Featured: Create Accessible Social Media Posts

by Jannetta Lamourt

“Disability is part of the human experience and one of the variables that contribute to the rich diversity of our nation.  Disability is not a static condition—people can experience a disability from birth or develop a disability due to genetics, aging, or trauma.  Disability does not discriminate—anyone can acquire a disability, at any time.” (U.S. Dept of Education)

Accessibility = able to access

We understand the need for wheelchair ramps, Braille signs, and crosswalk beacons in a physical world. But why does accessibility matter in social media?  

Over 40 million people in America report some level of disability in their daily lives.  Social media as a tool for connection is vital for those who cannot leave home or who find the outside world challenging to navigate or to connect to, socially.  Accessibility design in social media means handling the text and images in an “inclusive design” to assist as many people as possible. Luckily, anything you add or change to make text or images accessible makes it accessible for all viewers. 

Whether for personal or business needs, follow these tips for writing and displaying social media content. You’ll stand out in a world of websites that ignore accessibility:

1. Plain Language Required 

Have you heard of the Plain Writing Act of 2010? It requires government agencies to use precise language in documents presented to the public following the Federal Plain Language Guidelines. The people reading the documents must be able to:

  • Find what they need
  • Understand what they find
  • Use what they find to meet their needs (Source: FPLG)

The goal for these guidelines applies to any document or social media message—clear, correct, and understandable. 

2. Closed Captions

While closed captioning is common on television, much of the current social media content lacks audio cues or an enriched description of sounds and background music.  Subtitles only provide the text for the spoken words and, while helpful, do not ignite the imagination of those people with hearing impairments.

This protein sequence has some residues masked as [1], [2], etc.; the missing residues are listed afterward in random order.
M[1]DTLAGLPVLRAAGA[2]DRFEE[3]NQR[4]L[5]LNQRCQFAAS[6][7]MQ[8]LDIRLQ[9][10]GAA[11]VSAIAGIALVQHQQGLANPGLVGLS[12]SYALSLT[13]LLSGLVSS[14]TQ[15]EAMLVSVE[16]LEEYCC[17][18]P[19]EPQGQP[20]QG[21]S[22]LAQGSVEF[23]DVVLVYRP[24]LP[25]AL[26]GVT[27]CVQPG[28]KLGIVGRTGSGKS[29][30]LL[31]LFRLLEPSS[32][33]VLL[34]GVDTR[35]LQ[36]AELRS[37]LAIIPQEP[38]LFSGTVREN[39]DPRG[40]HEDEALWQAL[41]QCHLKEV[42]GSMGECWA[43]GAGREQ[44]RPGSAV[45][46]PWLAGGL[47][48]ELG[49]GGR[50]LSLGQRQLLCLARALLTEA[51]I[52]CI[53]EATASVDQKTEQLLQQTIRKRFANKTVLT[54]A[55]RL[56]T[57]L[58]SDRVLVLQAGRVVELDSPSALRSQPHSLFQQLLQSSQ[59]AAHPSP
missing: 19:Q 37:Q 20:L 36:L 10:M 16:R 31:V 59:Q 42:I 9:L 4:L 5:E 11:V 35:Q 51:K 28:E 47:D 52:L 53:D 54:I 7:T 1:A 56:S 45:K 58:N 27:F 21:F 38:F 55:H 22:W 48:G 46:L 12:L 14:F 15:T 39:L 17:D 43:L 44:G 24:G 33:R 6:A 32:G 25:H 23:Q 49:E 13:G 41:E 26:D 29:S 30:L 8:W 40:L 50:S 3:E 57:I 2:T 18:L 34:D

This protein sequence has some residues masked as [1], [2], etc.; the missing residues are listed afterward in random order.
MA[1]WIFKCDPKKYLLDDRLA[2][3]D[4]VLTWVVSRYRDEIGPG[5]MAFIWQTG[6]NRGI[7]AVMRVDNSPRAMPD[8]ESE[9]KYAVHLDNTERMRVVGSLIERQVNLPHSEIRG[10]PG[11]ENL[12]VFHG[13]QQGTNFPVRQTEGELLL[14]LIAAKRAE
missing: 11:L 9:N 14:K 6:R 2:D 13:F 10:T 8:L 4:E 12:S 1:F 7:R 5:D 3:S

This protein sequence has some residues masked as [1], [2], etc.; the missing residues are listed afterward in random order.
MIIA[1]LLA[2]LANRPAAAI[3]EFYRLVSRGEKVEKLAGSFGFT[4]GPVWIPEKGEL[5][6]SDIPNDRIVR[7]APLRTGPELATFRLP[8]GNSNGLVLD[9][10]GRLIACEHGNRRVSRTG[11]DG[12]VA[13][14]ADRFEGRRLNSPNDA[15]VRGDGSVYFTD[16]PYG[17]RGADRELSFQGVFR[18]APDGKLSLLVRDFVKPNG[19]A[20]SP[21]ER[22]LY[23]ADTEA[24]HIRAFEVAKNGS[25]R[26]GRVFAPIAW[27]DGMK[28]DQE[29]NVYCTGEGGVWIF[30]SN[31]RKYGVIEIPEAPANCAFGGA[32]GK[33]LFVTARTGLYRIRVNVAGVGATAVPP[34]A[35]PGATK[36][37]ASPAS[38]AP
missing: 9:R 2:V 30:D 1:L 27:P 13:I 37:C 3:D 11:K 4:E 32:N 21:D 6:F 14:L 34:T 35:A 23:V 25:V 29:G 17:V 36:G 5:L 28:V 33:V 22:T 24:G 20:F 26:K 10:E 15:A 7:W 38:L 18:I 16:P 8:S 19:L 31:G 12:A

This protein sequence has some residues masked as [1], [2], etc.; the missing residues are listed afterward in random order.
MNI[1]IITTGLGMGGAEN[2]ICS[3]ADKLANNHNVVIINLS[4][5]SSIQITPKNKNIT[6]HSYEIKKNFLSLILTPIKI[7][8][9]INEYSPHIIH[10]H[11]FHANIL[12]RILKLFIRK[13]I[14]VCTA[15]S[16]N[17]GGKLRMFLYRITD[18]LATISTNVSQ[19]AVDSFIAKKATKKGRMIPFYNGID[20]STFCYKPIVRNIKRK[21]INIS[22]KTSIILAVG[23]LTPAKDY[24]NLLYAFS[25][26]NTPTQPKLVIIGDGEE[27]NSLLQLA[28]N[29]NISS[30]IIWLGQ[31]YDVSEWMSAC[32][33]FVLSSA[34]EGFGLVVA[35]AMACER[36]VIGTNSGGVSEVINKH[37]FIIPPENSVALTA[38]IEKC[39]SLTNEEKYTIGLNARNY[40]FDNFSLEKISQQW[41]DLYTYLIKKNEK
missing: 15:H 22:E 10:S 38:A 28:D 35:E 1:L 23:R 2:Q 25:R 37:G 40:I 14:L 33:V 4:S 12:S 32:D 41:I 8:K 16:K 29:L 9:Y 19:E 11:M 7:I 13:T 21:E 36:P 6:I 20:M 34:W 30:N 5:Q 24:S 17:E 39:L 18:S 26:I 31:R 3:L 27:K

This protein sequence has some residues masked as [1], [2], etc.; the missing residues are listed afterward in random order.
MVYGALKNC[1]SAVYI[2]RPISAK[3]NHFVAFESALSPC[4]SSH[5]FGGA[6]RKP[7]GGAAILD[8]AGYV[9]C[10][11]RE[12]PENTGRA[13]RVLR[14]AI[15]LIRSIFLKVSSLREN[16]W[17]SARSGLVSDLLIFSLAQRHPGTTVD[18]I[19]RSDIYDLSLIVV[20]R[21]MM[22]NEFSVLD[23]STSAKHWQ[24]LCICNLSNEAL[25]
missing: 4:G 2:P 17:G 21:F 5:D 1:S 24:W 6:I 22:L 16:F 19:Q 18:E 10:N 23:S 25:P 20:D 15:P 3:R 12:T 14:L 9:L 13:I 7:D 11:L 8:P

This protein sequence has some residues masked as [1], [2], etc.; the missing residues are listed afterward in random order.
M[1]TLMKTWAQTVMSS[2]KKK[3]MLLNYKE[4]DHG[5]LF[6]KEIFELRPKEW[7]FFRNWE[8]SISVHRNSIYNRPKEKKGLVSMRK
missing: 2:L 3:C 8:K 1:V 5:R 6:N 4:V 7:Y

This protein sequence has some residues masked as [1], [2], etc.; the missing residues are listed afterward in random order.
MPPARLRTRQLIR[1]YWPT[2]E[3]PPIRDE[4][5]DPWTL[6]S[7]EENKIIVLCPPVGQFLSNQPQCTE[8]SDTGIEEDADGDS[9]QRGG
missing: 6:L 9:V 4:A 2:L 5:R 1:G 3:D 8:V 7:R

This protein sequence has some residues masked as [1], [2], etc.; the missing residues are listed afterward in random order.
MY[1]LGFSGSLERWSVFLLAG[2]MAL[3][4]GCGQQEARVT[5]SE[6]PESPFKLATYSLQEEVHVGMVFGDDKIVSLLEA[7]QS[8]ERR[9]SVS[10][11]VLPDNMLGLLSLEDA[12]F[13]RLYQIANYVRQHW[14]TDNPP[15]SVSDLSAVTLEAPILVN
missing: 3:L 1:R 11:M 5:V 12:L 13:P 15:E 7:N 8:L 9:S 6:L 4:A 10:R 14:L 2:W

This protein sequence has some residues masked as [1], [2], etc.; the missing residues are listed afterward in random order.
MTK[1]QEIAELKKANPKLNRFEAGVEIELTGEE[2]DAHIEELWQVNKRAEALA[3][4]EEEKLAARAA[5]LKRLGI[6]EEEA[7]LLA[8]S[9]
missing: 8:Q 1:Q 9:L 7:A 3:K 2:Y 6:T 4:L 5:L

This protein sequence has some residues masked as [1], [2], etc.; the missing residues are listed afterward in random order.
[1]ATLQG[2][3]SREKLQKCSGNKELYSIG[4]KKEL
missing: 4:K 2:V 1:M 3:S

3. Text Descriptions for Images

Consider an image of a red ball in a blog post.  Alternative Text or “Alt Text” is a brief written description for online images. It completes the picture for the sight disabled beyond the facts. A child with a ball tells the listener the basics, but alt text describes the child “as a toddler holding a large red ball in a blue snowsuit.”  Alt text also enhances your search engine optimization (SEO) and displays when an image file cannot load for technical or security reasons.  

4. Strong Color Contrast 

Choose colors for backgrounds and text with a significant difference in light and dark tones. Additionally, colorful text against a dark background is tricky for people with sight-impairments to read accurately.  Best practice requires a 4.5:1 color contrast ratio.  Online tools such as the Web Content Accessibility Guidelines (WCAG) Color Contrast Checker help the writer or designer check the color balance and text readability on the webpage. 

5. Camel Case for Hashtags

Hashtags present a different issue for screen readers. Using the camel case method, which uses capital letters to distinguish between words, benefits many. Which is easier to understand, #HeLovesFlyingSquirrels or @helovesflyingsquirrels?

6. Descriptive Calls-To-Action (CTA)

As a technical or UX writer, call to action text tells the reader what action to take to fulfill the primary goal, such as, Buy now or Learn more on buttons embedded into a webpage or social post. Without a concise and direct CTA, a catalog page with many links to products may confuse the listener when read out by adaptive technology. 

  • Use unique link text
  • Keep the text short yet meaningful
  • Link two words rather than one 
  • Do not use the word “link” as a link in your text

In addition, consider the length and content of the embedded URL. It’s best to use dedicated URLs for content.  Imagine speaking the following URL: www.sparkplugs.edu/%&#@stuck_html  versus www.sparkplugs.edu/how_to_remove. Keyboard users or users who cannot move their hands or click a mouse can better navigate the second URL. 

Writing content to enhance the experience for all people is vital in today’s diverse world.  Take the time to consider how your web content adds context and clarity for all users —it is the right thing to do. 


Jannetta Lamourt 

Sept 21, 2021 

STC IDL SIG Social Media Director